The Challenge Of Global Opportunities

Updated: Jun 28 2003, 05:30am hrs
In recent times, Indian industry has been bewitched by the promise of potential opportunities from across the worldboth short term and longer term. The former would include the business potential arising from the Afghanistan and the Iraq reconstruction and the latter would be the emerging opportunities in Europe, Pakistan and now of course, the flavour of the fortnightChina. And in tapping these opportunities, industry has however very often demonstrated a herd-like attitude.

Take the case of Afghanistans reconstruction. A large contingent of Indian industry hotfooted it to Kabul in the early days sensing business from areas ranging from information technology to engineering.

But the emerging opportunities have clearly belied early expectations. Similarly, there has been a whole host of strategies, plans and enthusiasm that was generated soon after the Iraq war. Industry associations like the Confederation of Indian Industry and Federation of Indian Chambers of Commerce and Industry (Ficci) were initially quick to spot the potential, do the networking, but soon enough faced the roadblocks.

Again, when there were statements indicating a thaw in in Indo-Pakistan political relations, some companies drew up quick plans to fire their business guns across the border.

However, in recent weeks some of the those loud pronouncements have turned into muffled voices. Finally, in the last few weeks there has been heightened activity for scaling the great wall to China and do business with a country that till recently hard a large part of Indian industry scurrying for cover. Today, overnight, there are early plans of seeing a competitor in a partnership mould.

Why is Indian industry shifting into high gear to tap global opportunities Is it based on realistic plans For one, a number of these decisions in the first instance would have been knee-jerk reactions.

However, at the same time, it is also a reflection of the uncaging of an industry that is slowly but definitely gaining courage to play on a wider canvas. It is also the maturing phase of Indian industry which wants more for itself than just the domestic pie.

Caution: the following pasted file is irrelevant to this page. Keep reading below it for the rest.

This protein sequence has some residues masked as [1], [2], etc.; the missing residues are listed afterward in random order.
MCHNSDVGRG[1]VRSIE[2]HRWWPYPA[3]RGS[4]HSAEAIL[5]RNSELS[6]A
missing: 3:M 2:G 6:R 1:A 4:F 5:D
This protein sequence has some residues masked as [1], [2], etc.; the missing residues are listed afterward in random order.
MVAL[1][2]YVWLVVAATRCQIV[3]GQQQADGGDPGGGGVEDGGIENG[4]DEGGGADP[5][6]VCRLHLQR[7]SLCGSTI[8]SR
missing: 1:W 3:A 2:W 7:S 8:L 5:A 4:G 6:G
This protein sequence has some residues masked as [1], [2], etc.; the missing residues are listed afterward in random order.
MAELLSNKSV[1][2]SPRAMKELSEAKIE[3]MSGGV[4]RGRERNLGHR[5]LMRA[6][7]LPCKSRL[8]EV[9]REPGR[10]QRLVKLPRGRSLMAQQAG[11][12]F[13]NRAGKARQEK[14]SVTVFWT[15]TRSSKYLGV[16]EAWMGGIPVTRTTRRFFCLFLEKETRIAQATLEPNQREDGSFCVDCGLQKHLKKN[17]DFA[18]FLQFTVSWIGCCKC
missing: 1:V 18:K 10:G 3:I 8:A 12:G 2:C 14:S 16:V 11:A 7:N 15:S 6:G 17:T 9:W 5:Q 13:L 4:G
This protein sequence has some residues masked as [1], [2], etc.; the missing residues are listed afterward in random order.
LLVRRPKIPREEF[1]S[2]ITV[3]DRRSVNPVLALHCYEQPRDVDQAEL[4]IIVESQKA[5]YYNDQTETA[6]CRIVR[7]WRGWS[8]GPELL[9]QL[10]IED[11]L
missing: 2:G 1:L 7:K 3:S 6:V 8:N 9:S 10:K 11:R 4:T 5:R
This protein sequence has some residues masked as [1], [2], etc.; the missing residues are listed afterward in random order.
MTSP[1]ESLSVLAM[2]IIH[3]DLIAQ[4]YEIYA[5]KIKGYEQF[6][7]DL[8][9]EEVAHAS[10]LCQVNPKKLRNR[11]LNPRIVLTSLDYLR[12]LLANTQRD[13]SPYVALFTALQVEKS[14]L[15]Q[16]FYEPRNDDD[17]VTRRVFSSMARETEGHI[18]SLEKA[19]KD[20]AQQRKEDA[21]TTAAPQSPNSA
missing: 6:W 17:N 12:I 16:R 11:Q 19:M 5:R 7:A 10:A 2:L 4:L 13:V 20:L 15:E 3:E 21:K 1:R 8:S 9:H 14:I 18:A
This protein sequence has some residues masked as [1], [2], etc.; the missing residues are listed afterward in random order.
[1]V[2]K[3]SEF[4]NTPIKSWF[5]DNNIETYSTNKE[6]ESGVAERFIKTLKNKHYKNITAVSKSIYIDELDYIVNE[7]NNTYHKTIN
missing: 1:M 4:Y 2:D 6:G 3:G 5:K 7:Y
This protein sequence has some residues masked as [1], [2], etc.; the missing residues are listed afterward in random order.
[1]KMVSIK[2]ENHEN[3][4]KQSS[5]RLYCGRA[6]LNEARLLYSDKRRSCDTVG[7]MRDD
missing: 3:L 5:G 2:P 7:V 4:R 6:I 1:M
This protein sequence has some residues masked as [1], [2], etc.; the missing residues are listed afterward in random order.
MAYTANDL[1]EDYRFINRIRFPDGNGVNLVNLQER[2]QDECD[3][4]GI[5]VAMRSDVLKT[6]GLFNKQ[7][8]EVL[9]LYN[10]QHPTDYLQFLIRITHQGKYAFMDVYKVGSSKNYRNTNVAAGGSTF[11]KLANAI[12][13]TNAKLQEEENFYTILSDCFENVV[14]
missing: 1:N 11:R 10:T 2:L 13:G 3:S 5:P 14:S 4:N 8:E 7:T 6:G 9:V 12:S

But it must be mentioned that there is an adhocism in some of these decisions.

In a number of these processes, there are a handful of individual and corporate champions who try to get the rest of the industry to follow them.

That is where part of the problem comes. Because in doing so, companies have time and again found that they have lost out more than they have cashed in. A lot of manpower and resources have been wasted in doing research, but not all of it in the right direction.

Finally, there is no assessment whether the new opportunities fit in with the companys core strategy and strengths. Is it your core competence to do business in these geographical areas Do you have the wherewithal to handle these transactions Do you have an exit plan that will not burn your fingers Very often, some of these things are not through clearly.

Again, there is sometimes a feeling that if you miss the early novel advantage, then you may miss all the opportunities. But in some of these cases, business history has demonstrated that it does not always work like that: a late entrant may be able to avoid the mistakes that some of these global minefields may pose.

In the case of China, for example, companies also look at building long term plans. But, it is equally important to make some quick gains and successes.

Today, in a large number of Indian joint ventures based in China, Indian companies are slowly gaining the majority control after gaining some quick gains. One lesson here: you need to balance the short term with the longer term to gain on the global canvas.

Finally, Indian companies need to assess each of these decisions and businesses that come up on a case-by-case basis, so as to ensure that the grand plans, trips and tall vision do not remain mere pipedreams.